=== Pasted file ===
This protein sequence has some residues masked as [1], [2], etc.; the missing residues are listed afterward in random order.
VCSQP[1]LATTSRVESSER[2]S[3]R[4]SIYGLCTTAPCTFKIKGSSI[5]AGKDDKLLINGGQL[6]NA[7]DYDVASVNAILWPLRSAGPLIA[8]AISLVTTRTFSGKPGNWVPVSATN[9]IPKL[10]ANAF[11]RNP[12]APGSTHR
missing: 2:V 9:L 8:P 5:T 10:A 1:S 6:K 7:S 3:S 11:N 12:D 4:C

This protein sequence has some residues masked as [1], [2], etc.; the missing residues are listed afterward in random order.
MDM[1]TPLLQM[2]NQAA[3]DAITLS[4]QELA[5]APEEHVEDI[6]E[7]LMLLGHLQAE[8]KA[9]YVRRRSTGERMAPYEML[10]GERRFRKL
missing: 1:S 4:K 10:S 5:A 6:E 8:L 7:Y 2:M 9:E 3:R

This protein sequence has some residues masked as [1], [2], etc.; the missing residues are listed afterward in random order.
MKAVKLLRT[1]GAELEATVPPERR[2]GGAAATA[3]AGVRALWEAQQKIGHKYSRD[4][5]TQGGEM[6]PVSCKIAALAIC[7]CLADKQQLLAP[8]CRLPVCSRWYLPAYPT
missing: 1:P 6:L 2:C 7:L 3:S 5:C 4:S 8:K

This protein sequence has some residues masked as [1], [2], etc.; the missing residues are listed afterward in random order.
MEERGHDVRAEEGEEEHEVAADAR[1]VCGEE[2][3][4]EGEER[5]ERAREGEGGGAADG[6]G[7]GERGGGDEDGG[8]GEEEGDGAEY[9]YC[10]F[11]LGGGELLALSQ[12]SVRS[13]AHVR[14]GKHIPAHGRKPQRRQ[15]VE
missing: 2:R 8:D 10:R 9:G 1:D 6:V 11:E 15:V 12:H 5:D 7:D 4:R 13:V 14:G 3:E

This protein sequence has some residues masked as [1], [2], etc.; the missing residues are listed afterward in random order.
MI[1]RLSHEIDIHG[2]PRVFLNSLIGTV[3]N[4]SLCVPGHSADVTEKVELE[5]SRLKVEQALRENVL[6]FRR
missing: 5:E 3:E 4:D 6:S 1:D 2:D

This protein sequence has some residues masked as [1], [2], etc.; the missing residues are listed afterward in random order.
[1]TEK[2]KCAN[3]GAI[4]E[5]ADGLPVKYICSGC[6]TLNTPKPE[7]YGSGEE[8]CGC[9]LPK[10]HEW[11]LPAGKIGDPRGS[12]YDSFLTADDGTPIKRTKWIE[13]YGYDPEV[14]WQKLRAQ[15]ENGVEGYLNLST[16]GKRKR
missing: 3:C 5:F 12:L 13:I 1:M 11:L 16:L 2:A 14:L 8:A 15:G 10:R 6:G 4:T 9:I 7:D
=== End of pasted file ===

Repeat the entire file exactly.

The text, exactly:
This protein sequence has some residues masked as [1], [2], etc.; the missing residues are listed afterward in random order.
VCSQP[1]LATTSRVESSER[2]S[3]R[4]SIYGLCTTAPCTFKIKGSSI[5]AGKDDKLLINGGQL[6]NA[7]DYDVASVNAILWPLRSAGPLIA[8]AISLVTTRTFSGKPGNWVPVSATN[9]IPKL[10]ANAF[11]RNP[12]APGSTHR
missing: 2:V 9:L 8:P 5:T 10:A 1:S 6:K 7:S 3:S 11:N 12:D 4:C

This protein sequence has some residues masked as [1], [2], etc.; the missing residues are listed afterward in random order.
MDM[1]TPLLQM[2]NQAA[3]DAITLS[4]QELA[5]APEEHVEDI[6]E[7]LMLLGHLQAE[8]KA[9]YVRRRSTGERMAPYEML[10]GERRFRKL
missing: 1:S 4:K 10:S 5:A 6:E 8:L 7:Y 2:M 9:E 3:R

This protein sequence has some residues masked as [1], [2], etc.; the missing residues are listed afterward in random order.
MKAVKLLRT[1]GAELEATVPPERR[2]GGAAATA[3]AGVRALWEAQQKIGHKYSRD[4][5]TQGGEM[6]PVSCKIAALAIC[7]CLADKQQLLAP[8]CRLPVCSRWYLPAYPT
missing: 1:P 6:L 2:C 7:L 3:S 5:C 4:S 8:K

This protein sequence has some residues masked as [1], [2], etc.; the missing residues are listed afterward in random order.
MEERGHDVRAEEGEEEHEVAADAR[1]VCGEE[2][3][4]EGEER[5]ERAREGEGGGAADG[6]G[7]GERGGGDEDGG[8]GEEEGDGAEY[9]YC[10]F[11]LGGGELLALSQ[12]SVRS[13]AHVR[14]GKHIPAHGRKPQRRQ[15]VE
missing: 2:R 8:D 10:R 9:G 1:D 6:V 11:E 15:V 12:H 5:D 7:D 4:R 13:V 14:G 3:E

This protein sequence has some residues masked as [1], [2], etc.; the missing residues are listed afterward in random order.
MI[1]RLSHEIDIHG[2]PRVFLNSLIGTV[3]N[4]SLCVPGHSADVTEKVELE[5]SRLKVEQALRENVL[6]FRR
missing: 5:E 3:E 4:D 6:S 1:D 2:D

This protein sequence has some residues masked as [1], [2], etc.; the missing residues are listed afterward in random order.
[1]TEK[2]KCAN[3]GAI[4]E[5]ADGLPVKYICSGC[6]TLNTPKPE[7]YGSGEE[8]CGC[9]LPK[10]HEW[11]LPAGKIGDPRGS[12]YDSFLTADDGTPIKRTKWIE[13]YGYDPEV[14]WQKLRAQ[15]ENGVEGYLNLST[16]GKRKR
missing: 3:C 5:F 12:L 13:I 1:M 11:L 16:L 2:A 14:L 8:A 15:G 10:R 6:G 4:T 9:I 7:D